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Aesop Nolita

From newsprint walls to a city-based campaign, Aesop's holistic design in their new NYC store

by Ami Kealoha in Design on 14 September 2011

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Since its inception in 1987, Australian skincare line Aesop has gone to great lengths to ensure quality. Everything from manufacturing to distribution, including of course their all-natural, socially-conscious products, is the result of a thoughtful, detail-oriented approach. When it comes to opening retail locations, the brand focuses on meshing seamlessly into its surroundings, drawing on elements from the locale to incorporate them into the space. In the case of their 40th standalone location, which opened 7 September 2011 in the Nolita neighborhood of New York City and is one of three opening in the city over the next few months, they applied the concept quite literally.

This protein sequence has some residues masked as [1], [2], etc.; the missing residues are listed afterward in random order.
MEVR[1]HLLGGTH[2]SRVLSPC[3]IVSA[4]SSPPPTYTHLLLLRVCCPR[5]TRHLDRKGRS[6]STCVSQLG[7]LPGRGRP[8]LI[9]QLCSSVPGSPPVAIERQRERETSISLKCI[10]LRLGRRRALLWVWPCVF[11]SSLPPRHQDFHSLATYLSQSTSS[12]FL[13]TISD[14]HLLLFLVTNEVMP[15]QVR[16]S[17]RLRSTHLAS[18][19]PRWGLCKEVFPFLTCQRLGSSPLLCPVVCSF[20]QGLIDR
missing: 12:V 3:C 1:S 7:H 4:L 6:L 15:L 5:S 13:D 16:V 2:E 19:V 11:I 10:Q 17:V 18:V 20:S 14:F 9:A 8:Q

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Designed by local architect Jeremy Barbour, he adopted the same solution as when he created Aesop's Grand Central Station kiosk, constructing the wall displays and counter out of re-purposed editions of the New York Times. The material, layered to form what look like large paper bricks, gives the space unprecedented texture, creating a warm, welcoming atmosphere. Beyond the visual component, the soft, weathered feel of it compliments the product line nicely, as well as grounding it within the city and community. In a nod to Aesop's appreciation of the arts, the store will screen Criterion Films on the paper walls, so customers can enjoy world-class cinema projected over years of the written word.

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The new boutique also introduces the latest in their 30-day-long store opening series, Thirty Views of New York, in which I was recently one of thirty participants from the arts, publishing, fashion, and music. Each day through the 11th of October, a contributor will reveal a favorite (and possibly secret) location in NYC, including galleries, museums, restaurants, stores and other hidden gems. As part of Aesop's ingenuity when entering a new space, the campaign allows consumers to learn about the hidden richness in a classic landscape.

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